Sunday, September 20, 2009

Fall Extraction, Part I

We were lucky enough to have a couple supers of fall honey on top of our one overwintered hive in Hazelwood. We feel very lucky as several of our beekeepers have noted a low fall flow this season. These gals have really been packing it in.

In an urban area we are apt to use Bee Quick to clear the supers. Our students sprayed it onto the fume cover, and in the hot sun, the bees moved down into their hive bodies.

Then, the frames are easily moved without bees into a screened super to be transported to the kitchen for extraction.

Fall Extraction, Part II

At the kitchen, Joe Z., demonstrated how to uncap with several different knives.

One of our students, Roberta, tests Joe's description of the knives.

In the second video, note that Joe points out that up to 10% of the honey can be in the capings, which is why you want to collect those and harvest that honey as well.

Steve had been kind enough to lend us his automatic extractor (though there are plans in the works for a bike powered extractor). The honey runs out from the uncapped centrifugal force as the frames spin.

The honey flows out of the extractor through a spout on the side near the bottom. The honey is strained, but not filtered.

Back to Blogging

We've been very busy this summer and have fallen behind in our blogging duties. But, I hope that doesn't mean that you haven't been following our presence at all the events around town. Check out the events page on our website to see all the things we've been up to in the past months. We just had our ninth class which involved a honey extraction from our hives in Hazelwood (a blog entry to soon follow). Going forward, we hope to be more diligent in posting to the blog with pictures from our classes and events.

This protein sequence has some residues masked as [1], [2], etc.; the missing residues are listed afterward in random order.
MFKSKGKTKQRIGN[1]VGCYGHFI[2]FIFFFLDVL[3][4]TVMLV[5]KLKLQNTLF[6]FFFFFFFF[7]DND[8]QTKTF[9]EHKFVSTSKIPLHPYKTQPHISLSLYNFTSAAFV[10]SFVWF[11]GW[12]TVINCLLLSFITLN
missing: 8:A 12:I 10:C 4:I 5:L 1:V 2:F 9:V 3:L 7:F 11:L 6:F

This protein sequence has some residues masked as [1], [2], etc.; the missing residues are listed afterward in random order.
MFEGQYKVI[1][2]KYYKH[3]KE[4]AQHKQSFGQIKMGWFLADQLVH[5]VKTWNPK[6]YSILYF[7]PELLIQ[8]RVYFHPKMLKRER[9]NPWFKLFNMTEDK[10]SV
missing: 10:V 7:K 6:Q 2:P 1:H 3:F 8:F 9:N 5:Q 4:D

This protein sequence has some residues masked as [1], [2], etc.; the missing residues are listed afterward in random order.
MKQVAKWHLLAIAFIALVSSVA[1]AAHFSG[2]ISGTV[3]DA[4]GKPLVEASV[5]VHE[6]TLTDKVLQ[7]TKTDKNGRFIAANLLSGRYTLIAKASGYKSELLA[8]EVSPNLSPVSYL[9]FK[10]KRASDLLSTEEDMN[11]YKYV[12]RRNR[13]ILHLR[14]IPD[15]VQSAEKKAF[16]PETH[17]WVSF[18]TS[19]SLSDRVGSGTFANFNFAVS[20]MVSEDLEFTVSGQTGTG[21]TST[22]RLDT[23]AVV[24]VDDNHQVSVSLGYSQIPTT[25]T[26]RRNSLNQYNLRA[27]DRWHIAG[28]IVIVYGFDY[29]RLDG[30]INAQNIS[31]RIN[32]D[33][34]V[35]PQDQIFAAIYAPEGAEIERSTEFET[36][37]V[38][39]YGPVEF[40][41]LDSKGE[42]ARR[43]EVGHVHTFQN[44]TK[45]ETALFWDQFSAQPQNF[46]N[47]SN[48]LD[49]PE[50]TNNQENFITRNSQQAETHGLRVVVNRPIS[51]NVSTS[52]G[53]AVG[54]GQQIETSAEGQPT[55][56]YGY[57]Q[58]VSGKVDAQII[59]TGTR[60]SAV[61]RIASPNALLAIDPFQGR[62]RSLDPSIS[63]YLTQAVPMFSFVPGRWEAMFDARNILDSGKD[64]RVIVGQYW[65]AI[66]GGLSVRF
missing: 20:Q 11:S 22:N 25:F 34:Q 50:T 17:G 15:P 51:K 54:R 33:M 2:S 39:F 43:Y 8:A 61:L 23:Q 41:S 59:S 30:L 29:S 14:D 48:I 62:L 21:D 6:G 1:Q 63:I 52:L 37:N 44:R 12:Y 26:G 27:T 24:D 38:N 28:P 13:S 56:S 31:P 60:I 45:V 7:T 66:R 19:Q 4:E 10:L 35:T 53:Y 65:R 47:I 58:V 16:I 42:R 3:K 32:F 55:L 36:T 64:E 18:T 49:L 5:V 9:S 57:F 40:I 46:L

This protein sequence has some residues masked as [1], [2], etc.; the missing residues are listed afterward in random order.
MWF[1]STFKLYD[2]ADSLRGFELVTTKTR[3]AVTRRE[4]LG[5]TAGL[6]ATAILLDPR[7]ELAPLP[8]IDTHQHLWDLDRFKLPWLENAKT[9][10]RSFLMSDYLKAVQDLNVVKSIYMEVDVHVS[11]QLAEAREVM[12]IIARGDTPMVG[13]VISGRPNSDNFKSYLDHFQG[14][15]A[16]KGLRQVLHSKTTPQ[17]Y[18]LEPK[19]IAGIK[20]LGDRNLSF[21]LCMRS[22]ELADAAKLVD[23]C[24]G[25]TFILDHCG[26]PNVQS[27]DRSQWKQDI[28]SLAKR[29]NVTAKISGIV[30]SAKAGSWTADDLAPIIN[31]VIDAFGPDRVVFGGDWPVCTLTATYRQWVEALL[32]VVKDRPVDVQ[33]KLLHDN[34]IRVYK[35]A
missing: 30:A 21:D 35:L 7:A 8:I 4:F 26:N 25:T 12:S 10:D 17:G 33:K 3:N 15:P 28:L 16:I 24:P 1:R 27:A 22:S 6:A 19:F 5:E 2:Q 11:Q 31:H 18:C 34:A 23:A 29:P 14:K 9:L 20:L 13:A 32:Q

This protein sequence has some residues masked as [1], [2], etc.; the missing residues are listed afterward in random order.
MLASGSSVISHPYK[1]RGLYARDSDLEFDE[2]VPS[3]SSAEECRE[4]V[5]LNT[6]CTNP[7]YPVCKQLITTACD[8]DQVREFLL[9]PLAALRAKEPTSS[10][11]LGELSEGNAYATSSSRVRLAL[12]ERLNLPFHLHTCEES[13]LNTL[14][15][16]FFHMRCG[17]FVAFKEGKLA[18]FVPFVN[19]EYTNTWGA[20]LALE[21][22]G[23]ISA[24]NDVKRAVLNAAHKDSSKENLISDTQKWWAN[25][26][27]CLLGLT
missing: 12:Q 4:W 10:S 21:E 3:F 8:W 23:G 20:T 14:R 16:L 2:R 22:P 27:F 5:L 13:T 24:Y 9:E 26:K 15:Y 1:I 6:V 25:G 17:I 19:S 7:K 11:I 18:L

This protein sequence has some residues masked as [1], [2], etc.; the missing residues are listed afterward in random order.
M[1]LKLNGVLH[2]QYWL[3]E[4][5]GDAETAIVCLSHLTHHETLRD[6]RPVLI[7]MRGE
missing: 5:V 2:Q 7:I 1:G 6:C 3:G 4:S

At this point in the season, we are checking on our hives to make sure they are healthy heading into winter. To do this, we've reduced their entrances and installed mouse guards.
We've also started feeding sugar water in hive top feeders to help build up stores for the winter. Many beekeepers have had a very light fall honey flow. Additionally, we've treated for mites throughout the season with powdered sugar and apiguard. The frames are marked with an X to ensure that we do not harvest honey stored during the treatment.
To help accomplish these tasks, several of our class members have volunteered as stewards to watch the hives as the move into winter.